European stocks advance after dovish signals from Fed officials

European stocks rose on Tuesday, following the lead of Asian markets, as investors welcomed comments from Federal Reserve officials suggesting US interest rates may be nearing their peak.

Europe’s region-wide Stoxx 600 gained 0.3 per cent in early trading, while France’s Cac 40 rose 0.5 per cent. They were helped by comments from Atlanta Fed president Raphael Bostic that inflation could return to target without raising rates further, and from San Francisco Fed president Mary Daly that the Fed was nearing “the last part” of its cycle. 

However, London’s FTSE 100 fell 0.4 per cent after data showed UK wage growth accelerated more than expected in the three months to May. 

Evidence of the labour market’s resilience to tighter monetary conditions meant “pressure on the [Bank of England’s Monetary Policy Committee] to continue increasing rates in August will be intense,” said Martin Beck, chief economic adviser to the EY Item Club, adding that a further rate rise in September was now firmly on the cards. 

James Smith, developed market economist at ING, said the BoE might feel forced to opt for a jumbo half percentage point rise next month. “If there’s a sliver of good news for policymakers, it’s that there are further signs that the UK’s worker shortage crisis is becoming less acute,” he said.

Sterling strengthened 0.3 per cent against the dollar, rising to a 15-month high of $1.289. Two-year gilt yields, which closely track interest rate expectations, fell 0.09 percentage points to 5.272 per cent, however, as traders trimmed slightly the level at which they expect UK rates to peak next year.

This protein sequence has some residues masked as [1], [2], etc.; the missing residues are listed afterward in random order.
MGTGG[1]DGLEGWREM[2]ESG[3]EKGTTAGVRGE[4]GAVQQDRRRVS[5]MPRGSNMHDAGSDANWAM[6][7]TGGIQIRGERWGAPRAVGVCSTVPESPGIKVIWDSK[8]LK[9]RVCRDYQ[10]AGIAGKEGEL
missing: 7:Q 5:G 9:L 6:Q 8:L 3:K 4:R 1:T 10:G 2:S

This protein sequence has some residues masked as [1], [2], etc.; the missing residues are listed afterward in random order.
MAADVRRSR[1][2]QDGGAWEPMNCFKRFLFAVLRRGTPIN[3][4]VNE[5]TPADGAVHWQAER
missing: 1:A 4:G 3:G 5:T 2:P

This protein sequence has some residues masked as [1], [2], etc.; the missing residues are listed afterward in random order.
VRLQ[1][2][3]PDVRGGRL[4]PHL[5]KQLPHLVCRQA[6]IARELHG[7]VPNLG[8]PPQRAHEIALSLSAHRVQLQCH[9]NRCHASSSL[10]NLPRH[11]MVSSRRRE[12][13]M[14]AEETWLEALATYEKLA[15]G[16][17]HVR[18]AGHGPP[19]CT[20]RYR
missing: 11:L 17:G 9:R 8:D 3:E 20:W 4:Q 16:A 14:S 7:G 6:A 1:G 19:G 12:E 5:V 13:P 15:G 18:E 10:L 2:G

Asian stocks made headway after Chinese officials on Monday said measures designed to support the property sector would be extended until the end of 2024. Hong Kong’s Hang Seng index added 1 per cent, China’s CSI 300 rose 0.7 per cent and South Korea’s Kospi rose 1.7 per cent. Japan’s Topix fell 0.3 per cent, however.

Inflation and producer prices in the world’s second-biggest economy fell in June, meanwhile, suggesting China’s post-lockdown recovery was “brief at best and that its growth story is faltering”, according to analysts at Liberum.

Contracts tracking Wall Street’s benchmark S&P 500 were down 0.1 per cent, while those tracking the tech-heavy Nasdaq 100 rose 0.1 per cent ahead of the New York open.

Those moves come ahead of fresh consumer price inflation data on Wednesday, which is expected to show that headline inflation was 3.1 per cent in June, year on year, according to economists surveyed by Bloomberg. 

Additional reporting by Mary McDougall in London

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